After Somerset Maugham first glimpsed the Shwedagon Pagoda in Burma's capital city of Rangoon, he wrote this description: "All about, shrines and pagodas were jumbled pell-mell with the confusion with which trees grow in the jungle. They had been built without design or symmetry, but in the darkness, their gold and marble faintly gleaming, they had a fantastic richness. And then emerging from among them like a great ship surrounded by lighters, rose dim, severe, and splendid, the Shwedagon."
I have been to the Shwedagon. I've seen the monks and nuns, the pilgrims, the random visitors circling its majestic golden stupa at daybreak. I know the peaceful power of that place, and that country's people. And my heart is breaking for them.
I went to Burma, now Myanmar, in 1988 for my work. At that time, I was engaged in public health education, and so I met a woman, a doctor, called Daw Kin Tar Tar and we became friends. It was she who took me to the Shwedagon at break of day. She also took me to Syriam, via a ferry on the Irawaddy River, and later saw me off when my work was finished and I left her country. "Next time," she said, "I will take you to Mandalay and Pagan!" But I knew soon enough that there would probably not be a next time, for only a few days later, a military coup took place and the leader of Burma's armed forces seized control of the government.
I think of Tar and her two daughters a lot now. And of the people - my Burmese colleague's family - who took me to their home for dinner and to the Saturday market while I was there. I recall the pleasant chaos of that market day, the streets jammed with pedestrians, vendors, carts and kids. I remember the women in their native sarong-skirts and Asian blouses, their black hair pinned neatly at the nape of their necks, swaying gently up and down the road. I see the teenagers, arm in arm; and once again, I can sense the pervasive serenity of a country whose history is full of brutal repression.
And I think of Dr Cynthia Muang whom I met when I visited her public health clinic for Burmese refugees in northern Thailand only a little over a year ago. How clearly I see her and the faces of the multitudes she serves! How deep their pain must be as they await news of family, friends and country! I remember the women I met from the Burmese Women's Union and the Shan Women's Network. The stories they told me still break my heart - and now this.
Sometimes, when you haven't been to a place, haven't met its people, shared its customs, laughed with its children, it is hard to imagine that place as real and pulsing with daily life. But Burma is very real and its recent history is chilling - including the long house arrest of 1991 Nobel Peace Laureate Aung San Suu Kyi, the face of hope in that country.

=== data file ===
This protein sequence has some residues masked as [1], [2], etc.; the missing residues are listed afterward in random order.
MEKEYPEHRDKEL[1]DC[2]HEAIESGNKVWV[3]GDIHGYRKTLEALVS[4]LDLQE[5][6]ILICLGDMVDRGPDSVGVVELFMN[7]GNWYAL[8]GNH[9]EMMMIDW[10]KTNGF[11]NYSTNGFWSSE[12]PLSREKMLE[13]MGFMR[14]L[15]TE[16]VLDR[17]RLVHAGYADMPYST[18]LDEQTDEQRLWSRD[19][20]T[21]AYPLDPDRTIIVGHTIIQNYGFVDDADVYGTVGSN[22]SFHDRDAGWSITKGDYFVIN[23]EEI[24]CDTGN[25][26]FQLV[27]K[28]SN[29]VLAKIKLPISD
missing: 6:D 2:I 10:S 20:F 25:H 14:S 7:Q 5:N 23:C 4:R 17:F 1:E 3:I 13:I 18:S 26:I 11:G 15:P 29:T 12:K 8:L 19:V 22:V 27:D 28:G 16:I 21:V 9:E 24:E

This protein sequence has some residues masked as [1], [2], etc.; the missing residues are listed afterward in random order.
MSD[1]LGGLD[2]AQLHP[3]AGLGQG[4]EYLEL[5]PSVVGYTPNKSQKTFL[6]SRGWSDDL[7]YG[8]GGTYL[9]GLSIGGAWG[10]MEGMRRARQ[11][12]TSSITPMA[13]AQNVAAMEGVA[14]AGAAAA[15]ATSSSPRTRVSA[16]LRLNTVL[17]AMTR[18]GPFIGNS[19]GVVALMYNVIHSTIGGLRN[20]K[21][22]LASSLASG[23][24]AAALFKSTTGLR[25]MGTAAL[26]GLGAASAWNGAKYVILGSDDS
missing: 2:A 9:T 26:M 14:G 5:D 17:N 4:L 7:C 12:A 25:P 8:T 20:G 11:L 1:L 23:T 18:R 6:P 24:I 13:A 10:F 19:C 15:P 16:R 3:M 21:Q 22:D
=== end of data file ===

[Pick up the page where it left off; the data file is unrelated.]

Two years ago, in a mysterious and secretive move, the military junta moved the government headquarters from Rangoon (now Yangon) to a remote mountain enclave, perhaps because they feared the rising democracy movement. In September 2007, the junta released a draft constitution ensuring that the military would continue to have absolute control. In a stunning show of defiance, widespread and peaceful pro-democracy protests began, growing over a period of several weeks. Buddhist monks began to get involved when government troops used force to disperse demonstrators. On September 26, government troops began cracking down on protesters, firing into crowds, raiding pagodas, and arresting monks. A Japanese journalist was among those killed.
Petitions have been circulating on the Internet in support of the Burmese people. They range from messages of support directed at the UN Security Council to attempts to influence the Chinese government, slated to host the 2008 Olympics and, therefore, worried about boycotts, to apply pressure to its trading partner.
But here is a message many people may not have seen as they surfed the web. It came to me from a friend in Chiang Mai, Thailand, and was circulated by a friend of hers on October 1: "We just got a phone call from our sister in Yangon. BBC says that 200 monks were arrested. The true picture is far worse! A troop of mercenary riot police protected by military trucks raided a monastery in Yangon today. They systematically ordered all monks to line up and banged and crushed their heads against a brick wall. One by one, the peaceful, non-resistant monks fell to the ground screaming in pain. Then they tore off the red robes and threw them all in the military trucks like rice bags and took the bodies away.
"The head monk was tied up in the middle of the monastery, tortured and bludgeoned. He died the same day. Tens of thousands of people gathered outside the monastery warded off by troops with bayoneted rifles, unable to help their helpless monks being slaughtered inside. When it was all over, only 10 out of 200 remained alive, hiding in the monastery. Please tell the full extent of the fate of monks, please! 'Arrested' is not enough expression. They have been bludgeoned to death!"
My heart is breaking for Burma. Dare we hope that the tens of thousands of brave people there who demonstrated may have started a groundswell on their long and lonely road to self-determination?